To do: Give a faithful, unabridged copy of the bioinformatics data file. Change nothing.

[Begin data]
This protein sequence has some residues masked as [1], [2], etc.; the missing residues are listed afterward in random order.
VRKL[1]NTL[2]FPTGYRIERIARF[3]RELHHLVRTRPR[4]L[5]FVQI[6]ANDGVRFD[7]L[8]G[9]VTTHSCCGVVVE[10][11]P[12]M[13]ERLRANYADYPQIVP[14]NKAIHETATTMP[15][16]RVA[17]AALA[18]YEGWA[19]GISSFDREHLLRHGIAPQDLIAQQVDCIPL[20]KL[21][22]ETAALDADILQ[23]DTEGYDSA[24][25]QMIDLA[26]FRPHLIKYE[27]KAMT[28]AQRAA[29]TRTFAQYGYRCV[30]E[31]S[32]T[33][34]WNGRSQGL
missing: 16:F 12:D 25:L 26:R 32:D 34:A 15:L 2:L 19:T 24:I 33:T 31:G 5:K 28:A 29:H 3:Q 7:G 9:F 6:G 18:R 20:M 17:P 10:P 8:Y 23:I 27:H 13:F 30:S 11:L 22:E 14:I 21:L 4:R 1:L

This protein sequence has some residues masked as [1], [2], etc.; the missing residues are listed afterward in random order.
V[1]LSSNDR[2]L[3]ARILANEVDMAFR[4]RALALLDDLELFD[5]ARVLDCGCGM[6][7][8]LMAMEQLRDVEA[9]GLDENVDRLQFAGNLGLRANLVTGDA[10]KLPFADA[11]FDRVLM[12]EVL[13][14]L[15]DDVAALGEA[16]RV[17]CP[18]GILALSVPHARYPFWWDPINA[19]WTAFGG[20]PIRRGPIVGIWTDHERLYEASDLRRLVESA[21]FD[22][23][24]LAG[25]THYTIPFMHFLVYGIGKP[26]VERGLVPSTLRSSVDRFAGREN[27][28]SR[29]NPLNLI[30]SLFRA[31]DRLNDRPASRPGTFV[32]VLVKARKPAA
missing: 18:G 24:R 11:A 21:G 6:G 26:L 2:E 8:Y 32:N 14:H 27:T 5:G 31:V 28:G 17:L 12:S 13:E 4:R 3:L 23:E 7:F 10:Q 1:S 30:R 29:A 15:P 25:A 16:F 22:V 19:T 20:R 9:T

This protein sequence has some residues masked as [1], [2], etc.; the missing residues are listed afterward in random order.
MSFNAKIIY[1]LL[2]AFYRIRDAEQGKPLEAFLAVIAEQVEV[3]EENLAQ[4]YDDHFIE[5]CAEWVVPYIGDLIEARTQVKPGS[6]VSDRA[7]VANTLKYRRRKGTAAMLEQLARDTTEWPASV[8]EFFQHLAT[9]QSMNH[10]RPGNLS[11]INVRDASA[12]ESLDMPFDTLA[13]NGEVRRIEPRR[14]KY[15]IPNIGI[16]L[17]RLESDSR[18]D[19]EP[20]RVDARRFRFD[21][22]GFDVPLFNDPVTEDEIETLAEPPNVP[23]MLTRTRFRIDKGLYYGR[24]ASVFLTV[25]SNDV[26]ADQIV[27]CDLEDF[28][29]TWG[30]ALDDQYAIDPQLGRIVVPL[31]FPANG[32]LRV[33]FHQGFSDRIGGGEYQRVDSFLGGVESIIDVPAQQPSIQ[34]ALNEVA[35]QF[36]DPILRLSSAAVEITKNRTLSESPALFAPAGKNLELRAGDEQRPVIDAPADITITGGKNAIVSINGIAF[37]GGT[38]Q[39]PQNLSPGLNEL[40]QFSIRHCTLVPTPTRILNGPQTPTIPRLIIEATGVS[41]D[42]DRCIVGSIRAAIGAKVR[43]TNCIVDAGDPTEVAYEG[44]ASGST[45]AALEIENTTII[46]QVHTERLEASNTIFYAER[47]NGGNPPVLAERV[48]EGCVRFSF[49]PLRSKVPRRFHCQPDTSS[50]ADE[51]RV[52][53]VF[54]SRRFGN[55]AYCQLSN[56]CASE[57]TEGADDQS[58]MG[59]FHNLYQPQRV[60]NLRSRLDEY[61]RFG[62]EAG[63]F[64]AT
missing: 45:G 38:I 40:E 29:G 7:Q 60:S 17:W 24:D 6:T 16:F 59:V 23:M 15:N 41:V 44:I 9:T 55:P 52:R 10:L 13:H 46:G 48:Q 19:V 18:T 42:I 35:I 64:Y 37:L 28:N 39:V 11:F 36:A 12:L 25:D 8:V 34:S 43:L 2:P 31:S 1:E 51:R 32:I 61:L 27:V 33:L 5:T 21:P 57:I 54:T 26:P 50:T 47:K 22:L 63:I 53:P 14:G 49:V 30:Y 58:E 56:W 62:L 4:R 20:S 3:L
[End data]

This protein sequence has some residues masked as [1], [2], etc.; the missing residues are listed afterward in random order.
VRKL[1]NTL[2]FPTGYRIERIARF[3]RELHHLVRTRPR[4]L[5]FVQI[6]ANDGVRFD[7]L[8]G[9]VTTHSCCGVVVE[10][11]P[12]M[13]ERLRANYADYPQIVP[14]NKAIHETATTMP[15][16]RVA[17]AALA[18]YEGWA[19]GISSFDREHLLRHGIAPQDLIAQQVDCIPL[20]KL[21][22]ETAALDADILQ[23]DTEGYDSA[24][25]QMIDLA[26]FRPHLIKYE[27]KAMT[28]AQRAA[29]TRTFAQYGYRCV[30]E[31]S[32]T[33][34]WNGRSQGL
missing: 16:F 12:D 25:L 26:R 32:D 34:A 15:L 2:L 19:T 24:I 33:T 31:G 5:K 28:A 29:H 3:Q 7:G 9:F 6:G 18:R 20:M 17:P 10:P 8:Y 23:I 27:H 13:F 30:S 11:L 22:E 14:I 21:L 4:R 1:L

This protein sequence has some residues masked as [1], [2], etc.; the missing residues are listed afterward in random order.
V[1]LSSNDR[2]L[3]ARILANEVDMAFR[4]RALALLDDLELFD[5]ARVLDCGCGM[6][7][8]LMAMEQLRDVEA[9]GLDENVDRLQFAGNLGLRANLVTGDA[10]KLPFADA[11]FDRVLM[12]EVL[13][14]L[15]DDVAALGEA[16]RV[17]CP[18]GILALSVPHARYPFWWDPINA[19]WTAFGG[20]PIRRGPIVGIWTDHERLYEASDLRRLVESA[21]FD[22][23][24]LAG[25]THYTIPFMHFLVYGIGKP[26]VERGLVPSTLRSSVDRFAGREN[27][28]SR[29]NPLNLI[30]SLFRA[31]DRLNDRPASRPGTFV[32]VLVKARKPAA
missing: 18:G 24:R 11:A 21:G 6:G 26:L 2:E 8:Y 32:N 14:H 27:T 5:G 31:V 28:G 17:L 12:S 13:E 4:R 3:L 23:E 7:F 10:Q 1:S 30:R 29:A 15:P 25:A 16:F 22:V 19:T 20:R 9:T

This protein sequence has some residues masked as [1], [2], etc.; the missing residues are listed afterward in random order.
MSFNAKIIY[1]LL[2]AFYRIRDAEQGKPLEAFLAVIAEQVEV[3]EENLAQ[4]YDDHFIE[5]CAEWVVPYIGDLIEARTQVKPGS[6]VSDRA[7]VANTLKYRRRKGTAAMLEQLARDTTEWPASV[8]EFFQHLAT[9]QSMNH[10]RPGNLS[11]INVRDASA[12]ESLDMPFDTLA[13]NGEVRRIEPRR[14]KY[15]IPNIGI[16]L[17]RLESDSR[18]D[19]EP[20]RVDARRFRFD[21][22]GFDVPLFNDPVTEDEIETLAEPPNVP[23]MLTRTRFRIDKGLYYGR[24]ASVFLTV[25]SNDV[26]ADQIV[27]CDLEDF[28][29]TWG[30]ALDDQYAIDPQLGRIVVPL[31]FPANG[32]LRV[33]FHQGFSDRIGGGEYQRVDSFLGGVESIIDVPAQQPSIQ[34]ALNEVA[35]QF[36]DPILRLSSAAVEITKNRTLSESPALFAPAGKNLELRAGDEQRPVIDAPADITITGGKNAIVSINGIAF[37]GGT[38]Q[39]PQNLSPGLNEL[40]QFSIRHCTLVPTPTRILNGPQTPTIPRLIIEATGVS[41]D[42]DRCIVGSIRAAIGAKVR[43]TNCIVDAGDPTEVAYEG[44]ASGST[45]AALEIENTTII[46]QVHTERLEASNTIFYAER[47]NGGNPPVLAERV[48]EGCVRFSF[49]PLRSKVPRRFHCQPDTSS[50]ADE[51]RV[52][53]VF[54]SRRFGN[55]AYCQLSN[56]CASE[57]TEGADDQS[58]MG[59]FHNLYQPQRV[60]NLRSRLDEY[61]RFG[62]EAG[63]F[64]AT
missing: 45:G 38:I 40:E 29:G 7:Q 60:S 17:W 24:D 6:T 16:F 59:V 23:M 15:N 41:V 44:I 9:T 55:P 52:R 10:L 13:H 46:G 48:Q 19:V 18:T 42:I 35:I 64:Y 37:L 28:N 39:V 11:F 36:A 12:L 25:D 8:V 34:S 43:L 2:P 31:S 1:E 51:R 32:I 61:L 27:V 33:L 5:T 21:P 57:I 54:T 26:P 50:T 47:K 22:L 63:I 53:P 14:G 49:V 30:Y 58:E 56:W 62:L 4:R 20:S 3:L